Once again we take advantage of older databanks to tease out new information. Europa is the case in point this morning, with Galileo data — magnetic field and plasma wave observations from 1997 — being brought in as evidence for a water vapor plume rising from the surface. The Galileo flyby took the craft closer than 400 kilometers, where a brief spike in plasma density was detected along with a concurrent decrease in magnetic field magnitude and a bend in the direction of the field. The data are consistent with a plume interacting with Jupiter’s plasma outflow, and support earlier Hubble indications of possible plumes on the moon.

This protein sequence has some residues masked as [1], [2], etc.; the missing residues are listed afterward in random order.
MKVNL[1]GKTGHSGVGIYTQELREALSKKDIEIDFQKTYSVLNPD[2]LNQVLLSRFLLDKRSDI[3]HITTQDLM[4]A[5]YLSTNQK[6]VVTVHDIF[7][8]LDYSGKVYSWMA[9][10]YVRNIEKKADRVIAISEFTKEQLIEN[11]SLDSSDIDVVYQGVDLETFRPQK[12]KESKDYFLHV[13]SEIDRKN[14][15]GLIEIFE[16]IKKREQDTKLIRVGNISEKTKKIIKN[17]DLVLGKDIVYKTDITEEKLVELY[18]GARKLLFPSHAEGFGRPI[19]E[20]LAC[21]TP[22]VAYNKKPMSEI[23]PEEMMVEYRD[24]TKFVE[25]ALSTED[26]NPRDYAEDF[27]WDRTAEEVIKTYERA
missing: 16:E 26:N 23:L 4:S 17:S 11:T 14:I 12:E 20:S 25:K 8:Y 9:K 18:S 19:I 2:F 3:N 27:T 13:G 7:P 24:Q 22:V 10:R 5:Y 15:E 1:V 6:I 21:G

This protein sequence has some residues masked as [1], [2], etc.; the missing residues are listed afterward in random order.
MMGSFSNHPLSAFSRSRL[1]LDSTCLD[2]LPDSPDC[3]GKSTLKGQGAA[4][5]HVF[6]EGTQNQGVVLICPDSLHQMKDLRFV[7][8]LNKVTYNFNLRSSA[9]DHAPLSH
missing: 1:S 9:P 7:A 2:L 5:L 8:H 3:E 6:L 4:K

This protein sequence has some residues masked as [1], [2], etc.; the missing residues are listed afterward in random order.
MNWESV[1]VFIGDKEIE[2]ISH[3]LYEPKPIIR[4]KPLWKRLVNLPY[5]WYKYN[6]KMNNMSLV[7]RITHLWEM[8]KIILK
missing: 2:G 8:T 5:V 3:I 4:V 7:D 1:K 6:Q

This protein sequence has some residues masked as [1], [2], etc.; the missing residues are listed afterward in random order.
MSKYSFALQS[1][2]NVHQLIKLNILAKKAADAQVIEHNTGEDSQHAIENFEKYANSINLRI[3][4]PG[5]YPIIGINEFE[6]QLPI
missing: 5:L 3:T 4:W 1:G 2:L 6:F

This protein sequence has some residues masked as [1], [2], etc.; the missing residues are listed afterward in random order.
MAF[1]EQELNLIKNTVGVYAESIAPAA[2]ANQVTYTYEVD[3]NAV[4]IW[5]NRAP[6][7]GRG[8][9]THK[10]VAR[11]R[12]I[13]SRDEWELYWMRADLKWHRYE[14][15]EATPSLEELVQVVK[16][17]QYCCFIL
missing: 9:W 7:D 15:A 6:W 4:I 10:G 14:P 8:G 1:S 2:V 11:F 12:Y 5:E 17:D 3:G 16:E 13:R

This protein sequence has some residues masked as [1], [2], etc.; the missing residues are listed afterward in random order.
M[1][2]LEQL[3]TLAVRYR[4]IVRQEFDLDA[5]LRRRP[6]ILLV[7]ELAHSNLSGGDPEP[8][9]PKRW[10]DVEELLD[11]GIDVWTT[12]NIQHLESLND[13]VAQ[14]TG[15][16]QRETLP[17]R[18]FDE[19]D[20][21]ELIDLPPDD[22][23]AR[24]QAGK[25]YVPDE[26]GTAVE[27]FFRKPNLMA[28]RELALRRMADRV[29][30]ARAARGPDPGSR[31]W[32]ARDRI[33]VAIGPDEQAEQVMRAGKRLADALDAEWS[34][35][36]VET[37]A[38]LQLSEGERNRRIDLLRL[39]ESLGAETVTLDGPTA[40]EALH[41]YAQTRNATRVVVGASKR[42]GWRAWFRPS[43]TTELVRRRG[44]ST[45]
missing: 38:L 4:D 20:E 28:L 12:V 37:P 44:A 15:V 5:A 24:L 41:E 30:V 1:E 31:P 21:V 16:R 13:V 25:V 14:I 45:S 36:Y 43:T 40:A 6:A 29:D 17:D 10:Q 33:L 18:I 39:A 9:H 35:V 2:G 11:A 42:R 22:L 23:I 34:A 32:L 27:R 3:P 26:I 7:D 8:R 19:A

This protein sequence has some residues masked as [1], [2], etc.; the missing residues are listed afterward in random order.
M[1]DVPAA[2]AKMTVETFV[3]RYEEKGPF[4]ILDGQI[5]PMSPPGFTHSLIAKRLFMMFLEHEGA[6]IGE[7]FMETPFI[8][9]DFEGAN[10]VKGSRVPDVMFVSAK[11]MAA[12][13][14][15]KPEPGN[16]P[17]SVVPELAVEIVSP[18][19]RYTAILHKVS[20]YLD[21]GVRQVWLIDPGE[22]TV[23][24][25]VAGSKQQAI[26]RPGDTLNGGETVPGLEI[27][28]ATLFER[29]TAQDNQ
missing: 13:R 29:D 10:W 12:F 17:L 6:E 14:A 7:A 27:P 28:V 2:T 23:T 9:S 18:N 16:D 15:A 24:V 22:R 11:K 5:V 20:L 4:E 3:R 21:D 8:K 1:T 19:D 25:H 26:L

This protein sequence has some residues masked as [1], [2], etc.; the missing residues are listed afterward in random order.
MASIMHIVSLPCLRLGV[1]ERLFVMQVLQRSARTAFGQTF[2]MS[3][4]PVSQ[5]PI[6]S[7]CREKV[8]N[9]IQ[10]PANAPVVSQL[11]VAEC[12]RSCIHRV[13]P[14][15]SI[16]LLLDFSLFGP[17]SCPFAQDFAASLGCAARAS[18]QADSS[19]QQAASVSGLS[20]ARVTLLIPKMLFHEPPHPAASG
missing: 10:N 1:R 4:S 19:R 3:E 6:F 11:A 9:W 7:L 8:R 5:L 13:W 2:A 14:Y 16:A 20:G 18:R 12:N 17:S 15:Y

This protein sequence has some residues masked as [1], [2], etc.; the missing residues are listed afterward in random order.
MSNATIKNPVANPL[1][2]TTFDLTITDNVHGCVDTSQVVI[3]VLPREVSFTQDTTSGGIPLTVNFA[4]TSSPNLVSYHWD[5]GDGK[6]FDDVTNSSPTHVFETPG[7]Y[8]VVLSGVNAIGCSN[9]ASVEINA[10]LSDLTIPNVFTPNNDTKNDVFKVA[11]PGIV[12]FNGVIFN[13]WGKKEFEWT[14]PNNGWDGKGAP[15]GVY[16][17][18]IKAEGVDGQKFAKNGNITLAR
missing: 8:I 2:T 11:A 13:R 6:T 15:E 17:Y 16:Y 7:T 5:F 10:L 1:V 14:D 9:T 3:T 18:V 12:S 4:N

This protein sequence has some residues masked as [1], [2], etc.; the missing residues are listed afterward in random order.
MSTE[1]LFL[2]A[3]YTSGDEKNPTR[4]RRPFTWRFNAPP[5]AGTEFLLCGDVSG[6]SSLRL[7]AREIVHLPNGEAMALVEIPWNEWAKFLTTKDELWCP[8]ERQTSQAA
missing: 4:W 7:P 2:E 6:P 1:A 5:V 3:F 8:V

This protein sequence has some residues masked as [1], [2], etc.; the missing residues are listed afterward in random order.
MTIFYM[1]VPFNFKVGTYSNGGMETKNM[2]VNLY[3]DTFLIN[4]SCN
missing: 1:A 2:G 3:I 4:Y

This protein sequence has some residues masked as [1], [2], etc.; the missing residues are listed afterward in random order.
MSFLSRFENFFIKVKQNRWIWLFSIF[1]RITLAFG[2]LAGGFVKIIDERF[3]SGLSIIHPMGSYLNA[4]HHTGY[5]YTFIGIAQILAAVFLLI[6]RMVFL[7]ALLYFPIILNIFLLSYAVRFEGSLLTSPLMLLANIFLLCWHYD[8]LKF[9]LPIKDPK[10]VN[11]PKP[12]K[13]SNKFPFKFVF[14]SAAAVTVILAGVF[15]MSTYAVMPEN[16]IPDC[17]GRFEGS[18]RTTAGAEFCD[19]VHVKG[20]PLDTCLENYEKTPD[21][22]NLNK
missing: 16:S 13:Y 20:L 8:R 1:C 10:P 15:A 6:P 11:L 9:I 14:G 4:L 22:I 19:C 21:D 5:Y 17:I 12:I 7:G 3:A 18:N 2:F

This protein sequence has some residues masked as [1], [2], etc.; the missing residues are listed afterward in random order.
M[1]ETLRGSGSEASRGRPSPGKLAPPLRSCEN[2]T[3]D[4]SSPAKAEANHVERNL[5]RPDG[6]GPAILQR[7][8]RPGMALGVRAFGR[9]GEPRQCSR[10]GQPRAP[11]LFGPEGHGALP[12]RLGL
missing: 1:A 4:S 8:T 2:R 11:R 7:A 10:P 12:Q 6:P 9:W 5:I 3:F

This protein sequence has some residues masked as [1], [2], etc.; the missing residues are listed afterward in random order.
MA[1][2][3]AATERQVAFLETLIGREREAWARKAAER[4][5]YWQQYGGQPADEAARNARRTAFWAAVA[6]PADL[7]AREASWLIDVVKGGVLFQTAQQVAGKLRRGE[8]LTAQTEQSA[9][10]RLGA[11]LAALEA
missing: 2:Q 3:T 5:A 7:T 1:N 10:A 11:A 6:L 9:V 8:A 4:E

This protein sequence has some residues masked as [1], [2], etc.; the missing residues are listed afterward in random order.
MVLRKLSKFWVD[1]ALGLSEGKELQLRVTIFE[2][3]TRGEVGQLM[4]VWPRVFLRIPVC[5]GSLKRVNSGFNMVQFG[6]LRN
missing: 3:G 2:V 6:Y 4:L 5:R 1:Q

We have no firm measurement of the thickness of Europa’s ice, but if we are to get to that fascinating ocean now known to exist below the surface, we have to contend with penetrating it. Plumes from the interior would be helpful indeed, as Enceladus showed us at Saturn. Flying a spacecraft through a plume lets us measure its ingredients and sample the ocean below. So this new work, which has just been published in Nature Astronomy, offers the prospect of plume sampling via close flyby for upcoming missions like Europa Clipper.